Sad as it is to say, scammers may have struck yet another devastating blow to the Minecraft community. Minecraft convention scams are, for whatever reason, fairly common – four have occurred relatively recently including MineORama, the latest one, which was originally planned to take place in New York City.
The previous three scam conventions were:
MOTM – Meeting of the Minds, supposed to be held in Florida.
MOTM – Yes, a second one; this one was meant to be held in New York, and was oddly enough still being populated by presale tickets while legal concerns were being raised in Florida.
Mineapalooza – The only convention that refunded money to those who purchased tickets, so perhaps not a qualifier for the category of “scam”
MineORama – What Could Have Been
Before getting into the specifics of the potential scam, let us review what was promised by the “organizers” of this ghostly convention.
Firstly, it was meant to be held in early July, with its cancellation notice coming a mere five days prior to its first day. The convention was to last for two days and cost $150 per person, with an option $50 ticket for access to a LAN party to wind down the events of the day that would last all night.
MineORama was actually meant at first to be a public event benefitting the owner’s charity foundation, TGSFE (The Greatest Science Faire Ever), which interestingly enough teaches about science using Minecraft.
In total, about $1.1 million USD in ticket sales were made. These tickets were spread amongst Minecraft players (about $270,000) and the New York City Department of Education (about $825,000) due to the educational nature of the convention thanks to TGSFE’s involvement (or ownership, as it turns out). In total, this is about 7,300 tickets. Note that these numbers are from February, and that new numbers have not been announced.
Cancellation and Woes
Five days before the convention’s start date, MineORama issued a statement declaring that it was canceled and would be rescheduled at a later date, as well as a straightforward notice that it would not be refunding any tickets for any reason. This is all fairly standard and not cause for any alarm – it is unfortunate, but it does happen in legitimate circumstances.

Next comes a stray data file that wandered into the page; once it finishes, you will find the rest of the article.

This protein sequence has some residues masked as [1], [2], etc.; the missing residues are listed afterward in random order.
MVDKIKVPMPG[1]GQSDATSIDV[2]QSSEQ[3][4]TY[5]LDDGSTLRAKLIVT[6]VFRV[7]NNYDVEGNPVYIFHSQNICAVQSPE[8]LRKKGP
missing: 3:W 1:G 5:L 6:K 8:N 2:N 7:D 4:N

The primary reason this seems to be a brewing case of fraud lies in the dishonesty and dodginess of Lou Gasco, the owner of both MineORama and TGSFE. Many reasons point to this:
He has on more than one occasion claimed that he has no affiliation with MineORama;
He does not directly list himself as an owner of MineORama, but rather is the owner of a third company that owns MineORama;
Gasco and representatives refuse to comment on how much of the income from MineORama will actually be used for the charity;
The MineORama team claimed that one of the reasons they could not proceed as normal was due to lack of funds for a livestream – which, in the absolute worst case, would have cost them less than a tenth of their low-estimate for profits in February;
Eerily enough, the apology message posted on MineORama’s site was remarkably similar to those found on previous convention scams; however…
MineORama.com was suspended by its host. Gasco has ceased tweeting, and the MineORama twitter account was apparently hijacked by a teenage boy.
It is true that running a convention costs quite a bit of money, but I cannot imagine that organizing an event of even moderate scale could cost enough to overshadow their early estimate of $1,100,000 in advance ticket sales.
If this is indeed a scam, Gasco would be better off using half of that money to throw together a convention as quickly as possible, give the buyers what they paid for, and make off with half of a million dollars. Instead, if legal action is pursued to enough degree, he could suffer much greater losses.
What Happens Next?
For those who purchased a ticket, one of three events could come as a result of this situation:
MineORama could be genuinely trying to come up with another date for a convention and will publish a legitimate reason as to why their endeavor failed;
Your money will be returned, one way or another;
It truly is a scam, and Gasco will make off with your collective $1.1 million+.
For #2, the most likely possibility for getting your money back is issuing some kind of charge reversal since MineORama explicitly stated that no refunds would be given. PayPal, credit cards, and banks may all have some method of reversing a charge if you can prove that goods or services were never received – which can be pretty easily done in this case.
Another option is that a large-scale (class action) lawsuit will take place. This may result in a total refund, plus possibly some small amount of additional money, and a huge dent in Gasco’s pocket as punishment. This would also be a nice message to any other would-be scammers.
The third option is that Gasco comes to his senses and refunds all of the money paid out for tickets. This could happen regardless of whether or not the convention was a scam – either as a defensive mechanism, or an admittance of defeat and sincere apology. This however does not seem likely considering the sketchiness of the situation.
So in summation, my sympathy extends to those who were possibly scammed by this tainted being, and I wish you the best of luck in getting your money back if you have not already. Post a comment below if you were caught up in this, and if you have a story to tell, feel free to do so.